If used correctly, telehealth can deliver reductions of 20% in emergency hospital admissions, 8% in tariff costs and 45% in mortality rates, the Department of Health (DH) has reported.

Telehealth can also deliver reductions of 15% in A&E admissions, 14% in elective admissions and 14% in bed days, according to the headline results of the Whole System Demonstrator (WSD) programme. This is one of the most complex trials  ever undertaken by the DH, which says it was set up to show "just what telehealth and telecare is capable of."

The aim of the WSD was to provide a clear evidence base to support important investment decisions and show how the technology supports people to live independently, take control and be responsible for their own health and care, says the Department, which notes that the exercise has yielded "a wide range of very rich data."

The WSD was launched in May 2008. It is the largest randomised controlled trial of telehealth and telecare in the world, involving 6,191 patients and 238 GP practices across three sites in Newham, Kent and Cornwall. 3,030 people with one of three conditions - diabetes, heart failure and chronic obstructive pulmonary disease (COPD) - were included in the telehealth trial, while for the telecare element people were selected using the Fair Access to Care Services criteria.

Following the remarkable headline findings of the study, the key is to integrate telehealth and telecare into the care and services that are delivered, says the DH. "Going forward, this evidence gives us confidence that we can transform the way services are delivered and ensure that we use appropriate technology to put people at the centre, and in control," it adds.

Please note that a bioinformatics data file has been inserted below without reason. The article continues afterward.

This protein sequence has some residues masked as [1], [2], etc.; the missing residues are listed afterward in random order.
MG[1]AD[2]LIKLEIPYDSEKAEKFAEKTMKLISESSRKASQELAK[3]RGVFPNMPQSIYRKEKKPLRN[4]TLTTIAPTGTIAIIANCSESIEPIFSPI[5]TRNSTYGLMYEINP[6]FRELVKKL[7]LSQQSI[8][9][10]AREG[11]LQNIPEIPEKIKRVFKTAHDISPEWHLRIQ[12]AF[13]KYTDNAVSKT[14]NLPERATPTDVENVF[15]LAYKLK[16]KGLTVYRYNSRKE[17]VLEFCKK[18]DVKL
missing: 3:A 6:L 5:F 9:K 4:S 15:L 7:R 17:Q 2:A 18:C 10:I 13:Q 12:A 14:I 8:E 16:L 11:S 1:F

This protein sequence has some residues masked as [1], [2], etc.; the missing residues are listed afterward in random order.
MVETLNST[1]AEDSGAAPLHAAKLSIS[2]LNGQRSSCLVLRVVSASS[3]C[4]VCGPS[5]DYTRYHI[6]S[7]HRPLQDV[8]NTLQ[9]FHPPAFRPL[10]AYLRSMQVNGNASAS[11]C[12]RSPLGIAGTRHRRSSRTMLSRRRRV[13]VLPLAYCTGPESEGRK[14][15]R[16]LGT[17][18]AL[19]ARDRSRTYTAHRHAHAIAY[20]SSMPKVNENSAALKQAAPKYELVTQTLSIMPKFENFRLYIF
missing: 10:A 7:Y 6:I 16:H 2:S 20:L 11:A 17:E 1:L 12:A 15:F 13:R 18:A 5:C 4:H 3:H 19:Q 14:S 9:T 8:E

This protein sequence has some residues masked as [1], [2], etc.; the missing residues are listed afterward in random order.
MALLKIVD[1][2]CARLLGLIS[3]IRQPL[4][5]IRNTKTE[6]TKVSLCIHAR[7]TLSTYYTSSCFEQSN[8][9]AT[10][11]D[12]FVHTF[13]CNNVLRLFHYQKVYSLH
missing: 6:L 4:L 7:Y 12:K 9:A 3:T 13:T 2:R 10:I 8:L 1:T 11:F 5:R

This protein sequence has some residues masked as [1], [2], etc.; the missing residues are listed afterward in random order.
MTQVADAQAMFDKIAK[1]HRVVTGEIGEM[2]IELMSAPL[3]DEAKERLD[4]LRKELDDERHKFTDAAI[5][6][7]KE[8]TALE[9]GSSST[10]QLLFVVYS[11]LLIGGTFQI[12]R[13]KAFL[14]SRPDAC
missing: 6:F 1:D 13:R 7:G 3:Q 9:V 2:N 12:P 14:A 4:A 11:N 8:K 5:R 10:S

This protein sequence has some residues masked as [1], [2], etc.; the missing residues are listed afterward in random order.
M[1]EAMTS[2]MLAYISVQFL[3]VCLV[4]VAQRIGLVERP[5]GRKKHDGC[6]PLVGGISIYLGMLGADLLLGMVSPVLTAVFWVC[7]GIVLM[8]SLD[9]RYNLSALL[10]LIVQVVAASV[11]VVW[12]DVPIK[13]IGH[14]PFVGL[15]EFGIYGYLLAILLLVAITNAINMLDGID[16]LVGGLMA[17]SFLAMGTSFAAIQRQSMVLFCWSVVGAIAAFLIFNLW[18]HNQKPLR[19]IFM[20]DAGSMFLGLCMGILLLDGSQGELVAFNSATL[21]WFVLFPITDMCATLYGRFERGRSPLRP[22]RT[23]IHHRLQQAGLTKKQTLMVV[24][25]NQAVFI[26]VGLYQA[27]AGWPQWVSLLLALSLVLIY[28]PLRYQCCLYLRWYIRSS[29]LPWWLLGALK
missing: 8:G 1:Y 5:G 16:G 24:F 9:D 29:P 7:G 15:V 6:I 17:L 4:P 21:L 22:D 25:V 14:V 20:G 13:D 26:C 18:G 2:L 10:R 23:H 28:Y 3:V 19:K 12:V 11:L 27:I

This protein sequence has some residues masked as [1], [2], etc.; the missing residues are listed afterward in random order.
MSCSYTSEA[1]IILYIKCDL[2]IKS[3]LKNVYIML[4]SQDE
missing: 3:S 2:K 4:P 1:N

The Department also points out that each of the three sites made their own decisions on the equipment they would use in their health and social care economies and that, as each site used different equipment and had differing populations, there is confidence that the results are transferable to other locations.

The results indicate that at least three million people with long-term conditions and/or social care needs could benefit from using telehealth and telecare, and to achieve this level of change, the Department is planning to work with industry, the NHS, social care and professional partners in the Three Million Lives campaign, which it describes as "a collaboration with a difference."

"This is not a national target or a government guarantee of delivery; instead it is about the Department providing national leadership, strategic direction and advice to NHS and social care organisations with support from industry, which would be responsible for creating the market and working with local organisations to deliver the change," says the DH.

The detailed workplace for the Three Million Lives campaign is still in the early stages of development with all stakeholders, and further information will be available in due course, it adds.